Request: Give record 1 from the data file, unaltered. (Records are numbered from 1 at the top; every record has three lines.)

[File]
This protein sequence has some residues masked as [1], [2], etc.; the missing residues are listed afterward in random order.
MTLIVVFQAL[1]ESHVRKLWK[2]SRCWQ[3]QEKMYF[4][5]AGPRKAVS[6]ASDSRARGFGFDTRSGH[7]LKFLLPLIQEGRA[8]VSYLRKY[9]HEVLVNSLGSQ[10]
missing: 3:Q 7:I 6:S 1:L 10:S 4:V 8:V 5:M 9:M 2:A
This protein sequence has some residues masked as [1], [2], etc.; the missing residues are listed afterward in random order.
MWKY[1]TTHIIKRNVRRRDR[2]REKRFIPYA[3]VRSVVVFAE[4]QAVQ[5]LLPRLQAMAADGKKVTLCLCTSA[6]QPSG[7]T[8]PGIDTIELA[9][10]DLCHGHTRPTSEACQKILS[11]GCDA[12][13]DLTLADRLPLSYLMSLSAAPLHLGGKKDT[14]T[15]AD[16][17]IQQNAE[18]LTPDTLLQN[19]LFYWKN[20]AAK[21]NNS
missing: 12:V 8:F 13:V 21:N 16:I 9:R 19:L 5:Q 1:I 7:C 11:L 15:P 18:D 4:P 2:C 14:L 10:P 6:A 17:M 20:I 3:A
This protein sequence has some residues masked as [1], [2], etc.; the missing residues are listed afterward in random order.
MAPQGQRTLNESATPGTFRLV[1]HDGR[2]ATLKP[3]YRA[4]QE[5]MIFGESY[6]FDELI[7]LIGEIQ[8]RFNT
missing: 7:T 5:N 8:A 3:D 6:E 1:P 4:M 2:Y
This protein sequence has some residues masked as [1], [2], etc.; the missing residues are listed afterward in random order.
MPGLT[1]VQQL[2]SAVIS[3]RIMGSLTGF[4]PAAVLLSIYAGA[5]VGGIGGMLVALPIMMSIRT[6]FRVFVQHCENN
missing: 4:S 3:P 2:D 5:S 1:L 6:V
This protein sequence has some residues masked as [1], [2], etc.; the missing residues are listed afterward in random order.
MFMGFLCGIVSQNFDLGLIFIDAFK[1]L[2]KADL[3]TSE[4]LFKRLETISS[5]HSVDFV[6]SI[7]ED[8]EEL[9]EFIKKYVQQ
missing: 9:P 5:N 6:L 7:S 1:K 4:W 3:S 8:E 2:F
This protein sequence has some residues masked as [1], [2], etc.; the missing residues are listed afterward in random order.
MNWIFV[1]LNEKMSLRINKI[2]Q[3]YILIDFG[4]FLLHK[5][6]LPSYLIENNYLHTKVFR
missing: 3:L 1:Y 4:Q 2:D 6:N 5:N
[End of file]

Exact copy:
This protein sequence has some residues masked as [1], [2], etc.; the missing residues are listed afterward in random order.
MTLIVVFQAL[1]ESHVRKLWK[2]SRCWQ[3]QEKMYF[4][5]AGPRKAVS[6]ASDSRARGFGFDTRSGH[7]LKFLLPLIQEGRA[8]VSYLRKY[9]HEVLVNSLGSQ[10]
missing: 3:Q 7:I 6:S 1:L 10:S 4:V 8:V 5:M 9:M 2:A